The Harz National Park is a nature reserve in the German federal states of Lower Saxony and Saxony-Anhalt. It comprises large portions of the western Harz mountain range, extending from Herzberg and Bad Lauterberg at the southern edge to Bad Harzburg and Ilsenburg on the northern slopes. 95 % of the area is covered with forests, mainly with spruce and beech woods, including several bogs, granite rocks and creeks. The park is part of the Natura 2000 network of the European Union.
In its current form, the park was created on January 1, 2006 by the merger of the Harz National Park in Lower Saxony, established in 1994, and the Upper Harz National Park in Saxony-Anhalt, established in 1990. As the former inner German border ran through the Harz, large parts of the range were prohibited areas, that apart from the fortifications had remained completely unaffected for decades. Today the park covers parts of the districts of Goslar, Osterode and Harz.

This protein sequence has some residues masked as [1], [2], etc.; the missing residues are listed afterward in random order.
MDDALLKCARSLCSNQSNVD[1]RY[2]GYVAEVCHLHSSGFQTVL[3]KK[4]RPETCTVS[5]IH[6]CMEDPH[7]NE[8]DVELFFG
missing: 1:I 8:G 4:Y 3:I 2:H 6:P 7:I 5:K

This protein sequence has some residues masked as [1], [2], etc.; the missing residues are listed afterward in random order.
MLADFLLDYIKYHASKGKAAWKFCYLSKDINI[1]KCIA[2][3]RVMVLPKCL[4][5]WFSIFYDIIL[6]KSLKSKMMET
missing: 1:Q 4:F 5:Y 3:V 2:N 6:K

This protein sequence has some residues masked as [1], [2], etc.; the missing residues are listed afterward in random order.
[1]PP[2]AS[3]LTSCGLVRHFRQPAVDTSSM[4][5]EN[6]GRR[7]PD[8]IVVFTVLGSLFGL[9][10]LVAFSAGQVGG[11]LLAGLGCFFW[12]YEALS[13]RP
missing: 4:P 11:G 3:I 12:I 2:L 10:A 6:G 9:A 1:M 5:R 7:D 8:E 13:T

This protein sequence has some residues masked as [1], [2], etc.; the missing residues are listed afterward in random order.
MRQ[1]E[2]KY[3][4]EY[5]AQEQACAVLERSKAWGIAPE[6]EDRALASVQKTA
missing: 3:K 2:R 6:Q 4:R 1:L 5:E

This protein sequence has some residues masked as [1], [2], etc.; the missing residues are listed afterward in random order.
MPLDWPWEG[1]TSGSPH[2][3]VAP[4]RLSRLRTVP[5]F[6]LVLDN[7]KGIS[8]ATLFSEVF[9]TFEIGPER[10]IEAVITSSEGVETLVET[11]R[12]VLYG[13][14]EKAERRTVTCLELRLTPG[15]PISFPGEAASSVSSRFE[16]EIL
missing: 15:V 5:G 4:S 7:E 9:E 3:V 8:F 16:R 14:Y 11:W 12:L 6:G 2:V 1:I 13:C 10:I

Rare animals of the Harz National Park include the Dipper, the Black Stork, Peregrine Falcon, the European Wildcat and especially the Eurasian Lynx. The last lynx in the Harz Mountains had been shot in 1818, but in 1999 a project for reintroducing was established. Since 2002 several wild lynxes gave birth. An attempt to return the Capercaillie (Auerhuhn) however did not succeed.